Enhanced Policies Set to Improve U.S. Cotton Flow; Training Sessions Scheduled

Recently implemented policies based on National Cotton Council (NCC) resolutions regarding warehouse bale shipment reporting should enhance the industry’s reputation for timely delivery and get U.S. raw cotton into customers’ hands faster.

The policies – now included in the USDA Cotton Storage Agreement – call for warehouses to report their weekly shipments electronically in a more detailed manner and respond promptly to shipping orders from merchants via computer.


To assist in implementation, two new software programs are in development by EWR, Inc. – the primary handler of electronic warehouse receipts in the U.S. cotton industry – for release in early September 2019.

“We are working diligently to finish this software by early September so that it will be available to the cotton industry for almost the entire 2019 season,” said Joe Wyrick, president/CEO of EWR.

The first program addresses bales made available for shipment (BMAS) which warehouses currently report weekly to USDA. Under the provisions of the Cotton Storage Agreement, warehouses will continue to report this number weekly. Bales not picked up (BNPU) cannot be counted as BMAS for longer than one week.

To keep track of whether a bale has already been counted, warehouses are required to send a summary file of all bale permanent bale identification (PBI) numbers weekly to the EWR system. EWR coordinates with USDA, which reviews the weekly BMAS numbers and monitors warehouses’ compliance with the bale reporting rules.

The second program will help manage merchants’ shipping orders or staging shipping orders. USDA now requires warehouses to respond to any shipping order or staging shipping order received from a merchant with a Shipping Order Update file within two business days. All shipment file communications will be provided to USDA so the agency can monitor warehouses’ compliance. USDA has indicated that it also will be watching to determine whether shippers are replying (when necessary) to the warehouse with a Shipping Order Update file.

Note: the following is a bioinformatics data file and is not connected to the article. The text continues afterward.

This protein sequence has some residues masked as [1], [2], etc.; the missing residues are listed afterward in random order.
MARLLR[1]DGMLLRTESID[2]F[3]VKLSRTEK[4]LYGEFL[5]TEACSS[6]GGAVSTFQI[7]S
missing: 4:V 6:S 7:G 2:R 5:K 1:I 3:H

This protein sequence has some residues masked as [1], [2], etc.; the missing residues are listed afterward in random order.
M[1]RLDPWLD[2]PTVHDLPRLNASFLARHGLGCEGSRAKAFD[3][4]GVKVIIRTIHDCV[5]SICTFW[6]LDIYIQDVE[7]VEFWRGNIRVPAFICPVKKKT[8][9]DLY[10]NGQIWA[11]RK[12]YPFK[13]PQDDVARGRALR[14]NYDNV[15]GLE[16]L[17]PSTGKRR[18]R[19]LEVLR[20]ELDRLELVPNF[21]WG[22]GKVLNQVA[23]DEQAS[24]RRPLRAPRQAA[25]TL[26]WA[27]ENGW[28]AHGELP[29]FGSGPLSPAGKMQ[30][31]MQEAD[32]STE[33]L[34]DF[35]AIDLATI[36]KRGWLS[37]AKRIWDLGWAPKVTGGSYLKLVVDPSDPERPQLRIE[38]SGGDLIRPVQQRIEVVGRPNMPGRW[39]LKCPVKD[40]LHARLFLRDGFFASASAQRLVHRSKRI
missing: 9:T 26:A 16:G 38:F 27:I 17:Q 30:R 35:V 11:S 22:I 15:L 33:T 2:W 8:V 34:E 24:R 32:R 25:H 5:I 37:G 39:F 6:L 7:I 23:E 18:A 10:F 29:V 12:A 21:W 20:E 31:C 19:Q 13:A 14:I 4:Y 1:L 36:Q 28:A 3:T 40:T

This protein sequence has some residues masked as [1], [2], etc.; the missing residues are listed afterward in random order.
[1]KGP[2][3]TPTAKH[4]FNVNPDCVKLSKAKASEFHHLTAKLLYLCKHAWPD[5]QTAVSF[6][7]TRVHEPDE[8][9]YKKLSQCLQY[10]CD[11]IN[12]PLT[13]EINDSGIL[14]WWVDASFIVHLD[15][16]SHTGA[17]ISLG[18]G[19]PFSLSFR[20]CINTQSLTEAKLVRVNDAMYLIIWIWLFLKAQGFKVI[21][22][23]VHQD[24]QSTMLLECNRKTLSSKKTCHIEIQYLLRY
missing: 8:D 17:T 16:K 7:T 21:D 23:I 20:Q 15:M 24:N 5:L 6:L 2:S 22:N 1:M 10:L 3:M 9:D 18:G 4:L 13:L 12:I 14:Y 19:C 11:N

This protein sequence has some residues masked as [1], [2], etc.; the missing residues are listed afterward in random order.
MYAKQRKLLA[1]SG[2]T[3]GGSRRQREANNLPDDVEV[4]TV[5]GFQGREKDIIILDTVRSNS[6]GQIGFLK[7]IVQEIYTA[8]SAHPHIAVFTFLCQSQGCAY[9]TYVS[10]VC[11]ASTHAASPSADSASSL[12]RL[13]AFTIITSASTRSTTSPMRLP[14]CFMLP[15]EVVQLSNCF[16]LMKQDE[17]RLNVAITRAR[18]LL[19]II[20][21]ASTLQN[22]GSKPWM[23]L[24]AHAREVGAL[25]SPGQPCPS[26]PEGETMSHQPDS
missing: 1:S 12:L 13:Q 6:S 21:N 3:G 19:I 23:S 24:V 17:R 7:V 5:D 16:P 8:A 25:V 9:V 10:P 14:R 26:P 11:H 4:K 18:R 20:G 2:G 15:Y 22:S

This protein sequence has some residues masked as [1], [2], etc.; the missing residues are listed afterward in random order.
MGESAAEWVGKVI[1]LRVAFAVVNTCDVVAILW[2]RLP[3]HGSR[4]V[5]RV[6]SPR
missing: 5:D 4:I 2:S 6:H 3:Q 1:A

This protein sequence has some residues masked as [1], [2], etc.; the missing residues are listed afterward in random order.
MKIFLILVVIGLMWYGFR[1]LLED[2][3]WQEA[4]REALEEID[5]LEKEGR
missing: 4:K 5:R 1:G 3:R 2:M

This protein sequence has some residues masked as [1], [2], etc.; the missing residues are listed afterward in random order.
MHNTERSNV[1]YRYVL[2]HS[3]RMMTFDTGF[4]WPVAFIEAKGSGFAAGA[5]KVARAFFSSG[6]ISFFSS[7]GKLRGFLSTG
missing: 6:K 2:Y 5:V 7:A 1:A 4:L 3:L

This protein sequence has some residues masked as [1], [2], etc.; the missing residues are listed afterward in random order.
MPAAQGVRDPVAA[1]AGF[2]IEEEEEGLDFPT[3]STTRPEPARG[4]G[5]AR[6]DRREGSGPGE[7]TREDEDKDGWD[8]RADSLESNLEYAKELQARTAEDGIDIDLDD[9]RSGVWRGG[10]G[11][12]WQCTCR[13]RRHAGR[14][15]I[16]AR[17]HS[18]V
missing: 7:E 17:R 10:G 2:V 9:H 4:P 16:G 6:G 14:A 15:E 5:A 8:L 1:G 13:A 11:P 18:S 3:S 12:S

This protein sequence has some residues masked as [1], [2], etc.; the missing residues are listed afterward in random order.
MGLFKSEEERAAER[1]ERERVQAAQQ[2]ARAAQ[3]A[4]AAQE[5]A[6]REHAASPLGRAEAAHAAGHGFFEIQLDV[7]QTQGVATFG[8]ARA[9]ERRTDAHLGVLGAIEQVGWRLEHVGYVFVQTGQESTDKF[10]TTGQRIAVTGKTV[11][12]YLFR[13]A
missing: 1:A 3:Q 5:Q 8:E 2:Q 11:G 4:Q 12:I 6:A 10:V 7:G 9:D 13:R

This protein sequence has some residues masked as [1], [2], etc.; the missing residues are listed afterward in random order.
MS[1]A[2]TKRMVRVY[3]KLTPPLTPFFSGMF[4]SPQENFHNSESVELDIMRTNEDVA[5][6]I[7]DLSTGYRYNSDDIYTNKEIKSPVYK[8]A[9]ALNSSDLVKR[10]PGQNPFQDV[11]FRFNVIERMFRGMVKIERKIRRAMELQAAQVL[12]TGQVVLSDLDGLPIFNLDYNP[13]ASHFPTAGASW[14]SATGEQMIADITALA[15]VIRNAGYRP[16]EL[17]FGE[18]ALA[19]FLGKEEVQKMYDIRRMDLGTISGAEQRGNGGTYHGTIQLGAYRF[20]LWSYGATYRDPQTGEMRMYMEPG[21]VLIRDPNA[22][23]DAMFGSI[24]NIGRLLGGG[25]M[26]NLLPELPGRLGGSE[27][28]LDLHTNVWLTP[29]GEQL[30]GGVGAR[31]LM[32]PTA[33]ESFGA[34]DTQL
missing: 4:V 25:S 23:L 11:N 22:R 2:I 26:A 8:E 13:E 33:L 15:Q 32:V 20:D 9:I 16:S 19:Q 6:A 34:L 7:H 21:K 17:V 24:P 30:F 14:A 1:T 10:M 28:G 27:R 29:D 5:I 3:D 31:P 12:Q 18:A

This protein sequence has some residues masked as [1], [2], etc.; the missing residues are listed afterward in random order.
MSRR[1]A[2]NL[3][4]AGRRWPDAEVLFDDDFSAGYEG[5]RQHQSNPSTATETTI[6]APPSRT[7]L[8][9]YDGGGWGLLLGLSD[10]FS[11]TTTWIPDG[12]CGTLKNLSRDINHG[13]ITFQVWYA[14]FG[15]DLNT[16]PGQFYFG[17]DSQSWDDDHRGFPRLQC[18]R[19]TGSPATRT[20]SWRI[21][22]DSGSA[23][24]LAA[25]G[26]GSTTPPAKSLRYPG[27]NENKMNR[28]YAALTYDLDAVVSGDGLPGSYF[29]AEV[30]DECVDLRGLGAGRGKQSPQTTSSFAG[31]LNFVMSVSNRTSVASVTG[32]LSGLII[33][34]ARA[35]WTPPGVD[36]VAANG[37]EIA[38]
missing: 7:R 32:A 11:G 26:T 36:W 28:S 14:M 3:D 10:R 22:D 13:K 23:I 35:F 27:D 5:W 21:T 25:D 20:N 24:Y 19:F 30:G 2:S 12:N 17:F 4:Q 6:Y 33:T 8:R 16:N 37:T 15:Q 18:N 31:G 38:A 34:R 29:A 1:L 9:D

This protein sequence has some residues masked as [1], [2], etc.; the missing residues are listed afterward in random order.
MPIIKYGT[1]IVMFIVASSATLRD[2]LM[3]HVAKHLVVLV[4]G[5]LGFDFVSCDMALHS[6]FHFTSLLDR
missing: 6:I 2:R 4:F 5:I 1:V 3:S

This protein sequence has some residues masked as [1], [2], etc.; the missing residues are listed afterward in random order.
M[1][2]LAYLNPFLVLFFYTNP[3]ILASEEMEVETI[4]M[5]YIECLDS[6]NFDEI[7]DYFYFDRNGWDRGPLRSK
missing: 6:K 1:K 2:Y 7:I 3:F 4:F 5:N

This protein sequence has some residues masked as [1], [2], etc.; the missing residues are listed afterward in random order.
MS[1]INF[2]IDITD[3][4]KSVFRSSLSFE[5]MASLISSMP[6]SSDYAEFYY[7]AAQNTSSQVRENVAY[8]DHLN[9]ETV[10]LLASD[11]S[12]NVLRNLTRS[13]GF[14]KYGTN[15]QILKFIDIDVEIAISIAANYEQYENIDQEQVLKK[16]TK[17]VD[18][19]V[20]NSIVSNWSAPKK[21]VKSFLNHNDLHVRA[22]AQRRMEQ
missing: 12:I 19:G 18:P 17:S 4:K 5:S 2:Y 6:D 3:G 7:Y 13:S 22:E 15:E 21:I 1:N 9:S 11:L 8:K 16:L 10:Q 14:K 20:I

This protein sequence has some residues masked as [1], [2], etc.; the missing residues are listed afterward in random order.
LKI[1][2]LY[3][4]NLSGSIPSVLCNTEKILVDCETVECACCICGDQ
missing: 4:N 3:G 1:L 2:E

“Implementation of policy recommendations will provide USDA with additional resources when reviewing warehouses’ performance,” said Lauren Krogman, NCC manager of Marketing and Processing Technology. “These changes should also help to alleviate miscommunication between warehouses and merchants and assist in providing traceability of data.”

EWR – which was contracted by the NCC to develop the computer software for helping USDA track BMAS and shipping order information – will hold four software use classes to train warehouse teams how to operate the new software.

“The software will not be hard to utilize, especially if someone attends one of the scheduled sessions to receive the proper training,” said Wyrick.

The training classes are scheduled for Tulare, CA (July 25); Tunica, MS (August 13); Tifton, GA (August 20) and Lubbock, TX (August 27).  The classes are free, but those planning to attend are asked to register in advance at the EWR website.

Any questions can be directed to:

  • Lauren Krogman, National Cotton Council (901-274-9030; lkrogman@cotton.org)
  • Carie Cameron, Chief, License & Storage Contract Branch, Warehouse & Commodity Management Division, Agricultural Marketing Service, USDA (Branch: 816-926-6474; Direct: 816-926-3966; carie.cameron@usda.gov)


Based on information provided by the National Cotton Council and EWR, Inc.

(Updated July 18, 2019)